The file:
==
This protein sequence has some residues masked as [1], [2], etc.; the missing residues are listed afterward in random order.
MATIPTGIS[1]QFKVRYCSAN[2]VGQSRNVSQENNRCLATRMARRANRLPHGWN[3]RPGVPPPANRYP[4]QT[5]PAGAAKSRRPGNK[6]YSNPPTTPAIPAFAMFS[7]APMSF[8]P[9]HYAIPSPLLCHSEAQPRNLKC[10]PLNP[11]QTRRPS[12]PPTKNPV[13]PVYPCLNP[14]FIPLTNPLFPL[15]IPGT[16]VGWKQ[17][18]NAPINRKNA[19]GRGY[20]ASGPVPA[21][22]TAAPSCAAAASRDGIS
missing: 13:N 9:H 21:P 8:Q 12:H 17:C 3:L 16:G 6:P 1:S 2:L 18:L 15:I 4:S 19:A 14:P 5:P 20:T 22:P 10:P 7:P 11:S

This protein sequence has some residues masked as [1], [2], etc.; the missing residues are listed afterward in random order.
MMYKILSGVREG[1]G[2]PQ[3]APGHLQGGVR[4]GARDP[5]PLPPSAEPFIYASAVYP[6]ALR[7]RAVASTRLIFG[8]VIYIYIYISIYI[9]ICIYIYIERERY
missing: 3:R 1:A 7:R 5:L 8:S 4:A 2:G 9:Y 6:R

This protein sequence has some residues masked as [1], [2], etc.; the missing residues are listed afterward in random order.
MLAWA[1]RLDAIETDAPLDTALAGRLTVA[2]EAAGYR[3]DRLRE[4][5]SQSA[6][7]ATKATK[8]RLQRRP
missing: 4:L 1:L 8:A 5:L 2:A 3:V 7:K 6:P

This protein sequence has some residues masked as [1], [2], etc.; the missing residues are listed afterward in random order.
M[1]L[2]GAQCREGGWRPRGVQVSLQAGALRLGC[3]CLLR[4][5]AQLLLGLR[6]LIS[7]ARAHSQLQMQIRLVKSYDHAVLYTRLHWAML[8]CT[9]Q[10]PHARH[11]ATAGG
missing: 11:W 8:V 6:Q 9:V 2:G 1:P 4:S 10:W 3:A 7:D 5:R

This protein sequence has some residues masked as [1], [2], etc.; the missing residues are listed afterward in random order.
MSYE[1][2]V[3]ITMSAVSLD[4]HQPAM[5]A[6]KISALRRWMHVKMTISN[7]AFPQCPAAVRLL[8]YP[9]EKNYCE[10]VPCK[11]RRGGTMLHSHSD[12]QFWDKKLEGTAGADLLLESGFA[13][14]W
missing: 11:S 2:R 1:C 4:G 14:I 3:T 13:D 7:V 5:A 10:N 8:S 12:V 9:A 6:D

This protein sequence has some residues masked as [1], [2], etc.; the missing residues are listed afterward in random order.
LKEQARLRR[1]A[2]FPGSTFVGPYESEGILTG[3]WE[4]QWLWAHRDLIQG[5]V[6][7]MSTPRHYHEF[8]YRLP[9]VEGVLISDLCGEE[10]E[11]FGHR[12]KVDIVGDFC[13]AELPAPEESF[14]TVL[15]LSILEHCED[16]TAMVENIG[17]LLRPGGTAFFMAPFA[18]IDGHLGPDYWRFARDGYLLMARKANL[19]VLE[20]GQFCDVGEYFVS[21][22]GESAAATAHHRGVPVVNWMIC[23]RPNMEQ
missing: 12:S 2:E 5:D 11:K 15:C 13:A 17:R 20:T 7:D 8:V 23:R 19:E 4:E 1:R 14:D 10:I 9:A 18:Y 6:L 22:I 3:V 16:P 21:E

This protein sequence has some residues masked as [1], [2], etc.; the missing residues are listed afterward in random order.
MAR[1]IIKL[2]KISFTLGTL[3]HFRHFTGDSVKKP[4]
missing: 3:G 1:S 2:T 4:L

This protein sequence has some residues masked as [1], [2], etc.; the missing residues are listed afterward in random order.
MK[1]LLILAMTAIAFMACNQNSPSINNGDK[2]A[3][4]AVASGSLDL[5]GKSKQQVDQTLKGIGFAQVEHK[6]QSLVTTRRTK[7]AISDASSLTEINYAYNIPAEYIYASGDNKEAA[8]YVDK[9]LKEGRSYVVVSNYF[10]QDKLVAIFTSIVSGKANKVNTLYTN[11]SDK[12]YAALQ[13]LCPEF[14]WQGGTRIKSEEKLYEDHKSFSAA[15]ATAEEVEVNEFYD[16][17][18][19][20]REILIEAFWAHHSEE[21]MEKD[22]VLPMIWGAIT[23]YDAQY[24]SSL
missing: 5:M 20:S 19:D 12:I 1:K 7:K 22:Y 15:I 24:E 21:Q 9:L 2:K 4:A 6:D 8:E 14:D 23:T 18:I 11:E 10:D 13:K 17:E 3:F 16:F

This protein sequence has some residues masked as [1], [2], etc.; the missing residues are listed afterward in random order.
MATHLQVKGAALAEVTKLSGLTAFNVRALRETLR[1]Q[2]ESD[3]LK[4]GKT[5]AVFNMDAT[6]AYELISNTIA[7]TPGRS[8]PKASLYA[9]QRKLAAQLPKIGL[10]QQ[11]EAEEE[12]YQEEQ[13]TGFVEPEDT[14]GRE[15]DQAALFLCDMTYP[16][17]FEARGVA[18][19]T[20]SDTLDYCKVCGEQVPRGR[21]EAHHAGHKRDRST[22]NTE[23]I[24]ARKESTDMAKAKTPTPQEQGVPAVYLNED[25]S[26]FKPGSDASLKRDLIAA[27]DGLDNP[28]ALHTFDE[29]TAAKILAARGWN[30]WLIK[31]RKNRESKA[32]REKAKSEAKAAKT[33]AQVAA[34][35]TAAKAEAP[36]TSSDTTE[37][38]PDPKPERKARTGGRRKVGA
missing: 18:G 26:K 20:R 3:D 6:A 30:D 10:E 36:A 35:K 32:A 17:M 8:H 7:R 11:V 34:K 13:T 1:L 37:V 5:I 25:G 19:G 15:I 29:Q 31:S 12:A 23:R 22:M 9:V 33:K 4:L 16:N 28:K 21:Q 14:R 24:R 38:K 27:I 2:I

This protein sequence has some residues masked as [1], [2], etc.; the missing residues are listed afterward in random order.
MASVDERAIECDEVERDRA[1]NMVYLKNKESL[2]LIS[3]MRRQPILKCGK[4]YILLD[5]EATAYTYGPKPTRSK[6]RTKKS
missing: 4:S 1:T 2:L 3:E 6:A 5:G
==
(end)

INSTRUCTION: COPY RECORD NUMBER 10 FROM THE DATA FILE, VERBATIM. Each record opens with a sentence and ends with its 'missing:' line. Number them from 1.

This protein sequence has some residues masked as [1], [2], etc.; the missing residues are listed afterward in random order.
MASVDERAIECDEVERDRA[1]NMVYLKNKESL[2]LIS[3]MRRQPILKCGK[4]YILLD[5]EATAYTYGPKPTRSK[6]RTKKS
missing: 4:S 1:T 2:L 3:E 6:A 5:G